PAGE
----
(5:50) "Book Every Saturday For A Funeral" by Andy Offutt Irwin: Andy Offutt Irwin joins us in the Apple Seed studio with our live studio audience to tell a story about his fictional Aunt Marguerite. When she learns of a dear friend being put into hospice care, she sets off to visit her before it's too late. As Andy says in this story, sometimes tragic events like funerals can help us remember the people that we love, and how much they mean to us. Through this touching story, Andy shares with us the importance of memories with those that we love. We hope this story helps you to remember your loved ones, and to share those stories with the people around you.
(31:22) Radio Family Journal by Sam Payne: Sam shares a memory about getting a pair of skates for Christmas. Those skates were his whole world, but they sometimes led to bad decisions. But thanks to the help of his dad, Sam was able to learn a lesson that he carries with him to this day. 
(36:52) "Wind in the Willows" Reader's Theater: Recorded live in the Apple Seed studio, we bring to you a reader's theater rendition of the classic story of "The Wind in the Willows". You may be familiar with other versions of this story, particularly from Disney, but we are happy to bring it to you in a way that has never been told before. In this story, we learn of the importance of friendship. Sometimes it can be hard to ask for help, even when you are in need of it. Join us as we tell the story of Rat and Mole as they strive to help a friend in need.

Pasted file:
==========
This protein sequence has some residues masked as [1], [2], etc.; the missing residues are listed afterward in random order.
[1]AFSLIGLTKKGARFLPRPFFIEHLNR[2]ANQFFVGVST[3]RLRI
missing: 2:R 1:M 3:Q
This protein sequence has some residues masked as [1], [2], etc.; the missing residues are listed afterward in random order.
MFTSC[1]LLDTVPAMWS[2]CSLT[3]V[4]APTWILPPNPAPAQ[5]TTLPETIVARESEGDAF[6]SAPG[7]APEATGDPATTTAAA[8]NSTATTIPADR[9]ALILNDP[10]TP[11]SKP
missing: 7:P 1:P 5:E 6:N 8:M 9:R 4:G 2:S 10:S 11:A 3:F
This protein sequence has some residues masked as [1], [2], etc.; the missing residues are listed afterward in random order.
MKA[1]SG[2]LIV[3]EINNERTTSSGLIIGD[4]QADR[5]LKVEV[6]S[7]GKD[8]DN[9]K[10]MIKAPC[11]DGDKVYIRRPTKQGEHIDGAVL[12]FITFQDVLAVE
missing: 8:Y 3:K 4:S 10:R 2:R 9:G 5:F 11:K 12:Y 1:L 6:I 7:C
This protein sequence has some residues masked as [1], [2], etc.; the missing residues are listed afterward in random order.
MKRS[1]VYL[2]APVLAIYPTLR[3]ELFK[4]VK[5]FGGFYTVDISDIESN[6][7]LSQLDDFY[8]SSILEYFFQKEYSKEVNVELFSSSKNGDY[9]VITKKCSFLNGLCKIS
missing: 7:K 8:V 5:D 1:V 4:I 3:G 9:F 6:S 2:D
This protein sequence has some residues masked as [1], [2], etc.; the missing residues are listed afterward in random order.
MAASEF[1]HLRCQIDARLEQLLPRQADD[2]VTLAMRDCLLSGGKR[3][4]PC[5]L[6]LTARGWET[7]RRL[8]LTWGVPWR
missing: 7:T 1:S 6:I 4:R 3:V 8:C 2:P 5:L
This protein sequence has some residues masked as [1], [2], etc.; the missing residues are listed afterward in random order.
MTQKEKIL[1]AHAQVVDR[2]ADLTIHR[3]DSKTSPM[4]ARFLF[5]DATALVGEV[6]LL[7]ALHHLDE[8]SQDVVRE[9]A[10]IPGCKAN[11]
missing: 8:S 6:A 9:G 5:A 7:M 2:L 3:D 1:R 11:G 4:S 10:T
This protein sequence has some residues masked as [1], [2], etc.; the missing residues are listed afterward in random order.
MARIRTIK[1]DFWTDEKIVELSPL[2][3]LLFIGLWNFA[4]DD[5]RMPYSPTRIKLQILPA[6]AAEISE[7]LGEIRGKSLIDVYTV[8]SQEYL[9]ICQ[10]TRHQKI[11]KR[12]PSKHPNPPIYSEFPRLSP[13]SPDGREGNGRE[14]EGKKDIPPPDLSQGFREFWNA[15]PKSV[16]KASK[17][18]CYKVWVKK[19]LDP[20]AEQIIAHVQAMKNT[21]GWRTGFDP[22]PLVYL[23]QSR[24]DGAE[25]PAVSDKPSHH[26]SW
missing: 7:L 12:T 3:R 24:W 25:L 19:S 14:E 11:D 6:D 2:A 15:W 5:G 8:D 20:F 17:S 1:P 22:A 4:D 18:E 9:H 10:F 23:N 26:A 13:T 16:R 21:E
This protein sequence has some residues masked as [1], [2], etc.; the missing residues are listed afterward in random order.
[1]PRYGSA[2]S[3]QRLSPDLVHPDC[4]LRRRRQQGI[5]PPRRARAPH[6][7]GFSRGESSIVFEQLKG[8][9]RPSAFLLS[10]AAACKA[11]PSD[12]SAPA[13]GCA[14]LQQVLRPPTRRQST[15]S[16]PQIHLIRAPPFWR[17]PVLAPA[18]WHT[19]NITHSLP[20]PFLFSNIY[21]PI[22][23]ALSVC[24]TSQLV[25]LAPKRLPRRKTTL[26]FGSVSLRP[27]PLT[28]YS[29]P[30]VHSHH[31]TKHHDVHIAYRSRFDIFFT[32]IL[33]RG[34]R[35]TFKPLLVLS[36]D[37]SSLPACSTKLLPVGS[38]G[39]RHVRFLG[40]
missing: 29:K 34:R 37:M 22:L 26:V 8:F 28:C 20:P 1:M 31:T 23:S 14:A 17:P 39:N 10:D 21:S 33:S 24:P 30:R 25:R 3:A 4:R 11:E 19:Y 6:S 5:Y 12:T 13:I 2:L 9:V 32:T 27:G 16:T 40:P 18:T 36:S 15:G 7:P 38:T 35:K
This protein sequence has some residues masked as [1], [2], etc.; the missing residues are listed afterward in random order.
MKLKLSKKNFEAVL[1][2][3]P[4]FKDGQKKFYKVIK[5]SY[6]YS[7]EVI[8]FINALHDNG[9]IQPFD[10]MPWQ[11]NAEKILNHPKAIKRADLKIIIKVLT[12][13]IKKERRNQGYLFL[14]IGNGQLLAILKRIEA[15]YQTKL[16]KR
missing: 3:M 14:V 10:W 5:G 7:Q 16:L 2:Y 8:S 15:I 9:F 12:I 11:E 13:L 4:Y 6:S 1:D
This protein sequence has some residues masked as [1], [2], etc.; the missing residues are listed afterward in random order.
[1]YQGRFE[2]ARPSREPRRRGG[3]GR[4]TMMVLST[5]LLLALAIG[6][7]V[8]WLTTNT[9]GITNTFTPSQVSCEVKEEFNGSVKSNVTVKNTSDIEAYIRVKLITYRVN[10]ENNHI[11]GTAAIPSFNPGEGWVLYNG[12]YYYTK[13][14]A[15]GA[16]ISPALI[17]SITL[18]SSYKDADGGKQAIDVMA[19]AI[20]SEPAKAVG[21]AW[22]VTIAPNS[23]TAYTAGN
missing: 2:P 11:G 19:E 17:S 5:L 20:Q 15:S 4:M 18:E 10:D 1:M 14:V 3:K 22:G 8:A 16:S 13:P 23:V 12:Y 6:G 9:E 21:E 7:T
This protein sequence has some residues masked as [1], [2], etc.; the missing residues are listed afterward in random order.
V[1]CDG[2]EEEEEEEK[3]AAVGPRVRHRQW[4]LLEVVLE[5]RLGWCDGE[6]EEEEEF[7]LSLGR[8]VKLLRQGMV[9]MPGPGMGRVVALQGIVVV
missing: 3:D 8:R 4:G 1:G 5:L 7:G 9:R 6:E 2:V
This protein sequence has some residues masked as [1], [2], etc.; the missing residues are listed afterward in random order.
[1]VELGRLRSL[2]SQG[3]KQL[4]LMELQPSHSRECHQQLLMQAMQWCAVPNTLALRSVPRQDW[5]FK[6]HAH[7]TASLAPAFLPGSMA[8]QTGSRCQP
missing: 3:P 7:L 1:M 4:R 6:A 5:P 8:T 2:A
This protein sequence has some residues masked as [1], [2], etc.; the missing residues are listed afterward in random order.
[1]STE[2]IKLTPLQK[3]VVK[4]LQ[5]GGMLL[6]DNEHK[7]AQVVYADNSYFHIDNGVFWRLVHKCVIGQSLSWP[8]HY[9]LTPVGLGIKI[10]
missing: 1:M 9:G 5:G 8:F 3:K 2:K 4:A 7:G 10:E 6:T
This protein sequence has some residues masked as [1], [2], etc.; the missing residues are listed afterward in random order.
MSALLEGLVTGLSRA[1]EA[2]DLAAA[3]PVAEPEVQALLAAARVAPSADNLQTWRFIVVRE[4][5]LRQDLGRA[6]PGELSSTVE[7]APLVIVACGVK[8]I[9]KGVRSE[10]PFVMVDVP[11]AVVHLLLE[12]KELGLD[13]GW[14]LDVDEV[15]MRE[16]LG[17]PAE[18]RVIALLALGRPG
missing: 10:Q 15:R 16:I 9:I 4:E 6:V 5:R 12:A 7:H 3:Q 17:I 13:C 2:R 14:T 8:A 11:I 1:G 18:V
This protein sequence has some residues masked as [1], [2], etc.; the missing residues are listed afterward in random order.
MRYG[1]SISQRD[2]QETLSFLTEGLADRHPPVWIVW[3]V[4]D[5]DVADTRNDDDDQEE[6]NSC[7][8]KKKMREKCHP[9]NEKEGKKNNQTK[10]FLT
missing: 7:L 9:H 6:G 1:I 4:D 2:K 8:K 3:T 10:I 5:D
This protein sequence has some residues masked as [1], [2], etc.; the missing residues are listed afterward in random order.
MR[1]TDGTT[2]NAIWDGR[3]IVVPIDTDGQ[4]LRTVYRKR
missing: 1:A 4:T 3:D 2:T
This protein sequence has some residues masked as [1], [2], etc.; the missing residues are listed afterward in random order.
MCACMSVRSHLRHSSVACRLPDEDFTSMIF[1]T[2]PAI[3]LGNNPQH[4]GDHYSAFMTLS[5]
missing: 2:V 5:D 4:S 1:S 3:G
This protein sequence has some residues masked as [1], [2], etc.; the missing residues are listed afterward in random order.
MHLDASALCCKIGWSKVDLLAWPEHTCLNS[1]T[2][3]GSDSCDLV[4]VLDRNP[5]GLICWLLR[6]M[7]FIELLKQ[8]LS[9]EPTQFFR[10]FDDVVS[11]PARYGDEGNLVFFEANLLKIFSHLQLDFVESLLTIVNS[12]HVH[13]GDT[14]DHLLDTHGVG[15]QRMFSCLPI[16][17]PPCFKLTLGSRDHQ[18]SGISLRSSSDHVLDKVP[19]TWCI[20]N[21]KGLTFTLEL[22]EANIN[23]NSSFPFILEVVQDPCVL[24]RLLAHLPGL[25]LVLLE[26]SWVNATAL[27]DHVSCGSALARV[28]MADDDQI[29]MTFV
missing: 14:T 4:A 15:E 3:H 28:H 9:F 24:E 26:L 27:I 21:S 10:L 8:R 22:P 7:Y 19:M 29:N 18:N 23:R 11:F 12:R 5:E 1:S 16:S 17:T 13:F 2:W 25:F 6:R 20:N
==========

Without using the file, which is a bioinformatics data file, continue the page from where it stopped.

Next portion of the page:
Footlight Parade: Sounds of the American Musical (Subscribable Series) (Series)

Produced by Footlight Parade

Most recent piece in this series:

FP2306: Footlight Parade: 1956 on Stage and Screen, 2/6/2023

From Footlight Parade | Part of the Footlight Parade: Sounds of the American Musical (Subscribable Series) series | 56:51

Fp2306_small 1956 on Stage and Screen -- What a year! "My Fair Lady," of course, but also "The Most Happy Fella," the movie versions of "The King and I" and "Carousel," and the film "High Society" with a Cole Porter score.

With Good Reason: Weekly Hour Long Episodes (Series)

Produced by With Good Reason

Most recent piece in this series:

Expanding the Franchise (hour/no bb)

From With Good Reason | Part of the With Good Reason: Weekly Hour Long Episodes series | 52:00

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Dwayne Betts was only a teenager when he was convicted of carjacking and sentenced to 9 years in prison. Today, he’s an acclaimed poet and accomplished attorney. He recounts his inspiring story and brings attention to one of the biggest civil rights issues of our time: felon disenfranchisement.

Later in the show: Think immigrant voting is un-American? Think again. Ron Hayduk says it’s as American as apple pie. Plus: We take for granted that 18 is the voting age. But it wasn’t always this way. Rebecca DeSchweinitz explains how the Vote 18 movement led to the Twenty-Sixth Amendment, lowering the voting age from 21 to 18 in 1971.